Everything you need to know about that silly little ad of someone squeezing Colgate into their gas tank.

Browsing online and you’ve probably come across a ridiculous set of ads showing someone putting all sorts of questionable liquids into their gas tank in the name of saving gas.

The latest version of this ad shows someone squeezing toothpaste into the gas tank with the unbelievable claim that they’re “saving $2/gallon by doing this” and that you can “cut your gas bill in half by doing this.”

Here’s a screenshot of said ad.

Please don’t do this.

This ad, like the one showing WD-40 or ketchup being squirted and squeezed into your gas tank, is all a ruse to get you to click, forwarding you to a fake advertorial (article linked here) for the scam OBD2 fuel saving device called the EcoMod Tuning Box. (site linked here.)

I’ve blogged about similar, if not the same types of OBD2 scam devices like the Optifuel Saver, Ecochip, and Ecotune.

Official looking but fake advertorial for a scam OBD2 product. Try clicking on the ads if you navigate to their site, they’re just pictures.
They go by many names, EcoTune, EcoBox, EcoWhatever, but they’re all 100 percent fake green and white OBD2 dongles that do nothing but steal your money.

Circling back to the ad itself and it goes without saying but a cocktail of toothpaste and gallons of your fuel of choice not only does absolutely nothing for your fuel economy (or anything in general,) it’s a potential death sentence for your fuel system.

According to an Australian Prescriber study of the contents of toothpaste, the general ingredients of toothpaste from largest composition to smallest is an abrasive 10-40%, humectant 20-70%, water 5-30%, binder 1-2%, detergent 1-3%, flavour 1-2%, preservative 0.05-0.5% and therapeutic agent 0.1-0.5%.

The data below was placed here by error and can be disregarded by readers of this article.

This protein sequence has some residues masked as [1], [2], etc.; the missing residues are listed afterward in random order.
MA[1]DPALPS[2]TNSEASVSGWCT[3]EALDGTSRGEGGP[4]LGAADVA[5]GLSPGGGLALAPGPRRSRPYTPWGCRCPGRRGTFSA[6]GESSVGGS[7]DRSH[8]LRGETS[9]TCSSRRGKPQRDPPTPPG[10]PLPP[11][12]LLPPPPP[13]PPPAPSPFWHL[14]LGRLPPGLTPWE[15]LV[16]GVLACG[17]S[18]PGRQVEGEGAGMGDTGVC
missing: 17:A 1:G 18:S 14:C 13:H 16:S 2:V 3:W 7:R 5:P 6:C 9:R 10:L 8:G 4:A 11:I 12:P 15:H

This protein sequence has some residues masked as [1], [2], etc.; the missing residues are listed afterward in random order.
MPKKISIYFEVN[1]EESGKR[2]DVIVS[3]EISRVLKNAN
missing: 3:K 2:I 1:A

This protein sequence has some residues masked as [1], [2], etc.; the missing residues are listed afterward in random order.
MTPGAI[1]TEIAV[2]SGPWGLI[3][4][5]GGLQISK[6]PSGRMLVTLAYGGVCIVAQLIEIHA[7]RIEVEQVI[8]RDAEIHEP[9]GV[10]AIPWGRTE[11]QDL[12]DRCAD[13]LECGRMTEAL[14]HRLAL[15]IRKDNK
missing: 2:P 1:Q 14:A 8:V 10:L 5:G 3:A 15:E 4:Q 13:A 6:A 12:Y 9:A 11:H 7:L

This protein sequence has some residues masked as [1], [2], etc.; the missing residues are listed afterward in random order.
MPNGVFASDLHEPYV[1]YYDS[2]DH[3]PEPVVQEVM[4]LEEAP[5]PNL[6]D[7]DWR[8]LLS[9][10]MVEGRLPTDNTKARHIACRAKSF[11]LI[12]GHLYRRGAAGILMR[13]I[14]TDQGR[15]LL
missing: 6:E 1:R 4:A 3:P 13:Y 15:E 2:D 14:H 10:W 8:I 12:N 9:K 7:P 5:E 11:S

I’m going to assume the amounts of toothpaste ingredients with less than 3 percent composition are negligible when it comes to the harm it can cause to your fuel system.

But the abrasives, humectant, and water are causes for concern.

While fuel systems have several lines of defense against foreign objects, even tiny, grain-like ones, from entering your fuel lines, making its way to your injectors, these filters can only filter out so much.

Over time, especially if your car is older, those abrasives, commonly something like calcium carbonate, and silica gels, can further gum up your fuel sending unit filter sock and fuel filter, which can lead to engine hesitations and misfires.

Then there’s the humectant (commonly chemicals like sorbitol and glycerol.) They may crystalize, sinking to the bottom of your fuel tank.

Or, they may, like those abrasives, make their way to the fuel sock and fuel filter, further clogging those screens.

Finally, there’s the water in the toothpaste. While one tube-full of paste might not have enough water to cause serious damage, two or three tube-fulls might be enough water where the heat of the oil and engine does not evaporate it, sending some water past your fuel injectors into the combustion chamber.

Since water does not compress, the water might cause extra, unaccounted for pressures to the pistons and crankshaft, possibly damaging your engine.

Again, this is all hypothetical but I’m 100 percent sure adding toothpaste to your gas will not do anything for your fuel economy other than possibly worsen it.

A Youtube search reveals that at least one brave Youtuber attempted something similar to toothpaste into your gas tank, squeezing the teeth cleaner straight into the head of the engine via the oil cap.

While the toothpaste didn’t gum up the car’s fuel system, after several minutes of the paste working its way through the engine, the Youtuber observed added noise in the camshaft and valves.

It’s safe to conclude there are no benefits, fuel saving or otherwise, to putting toothpaste into your gas tank.

These obnoxious ads, as mentioned, are simply click bait to a scam product.


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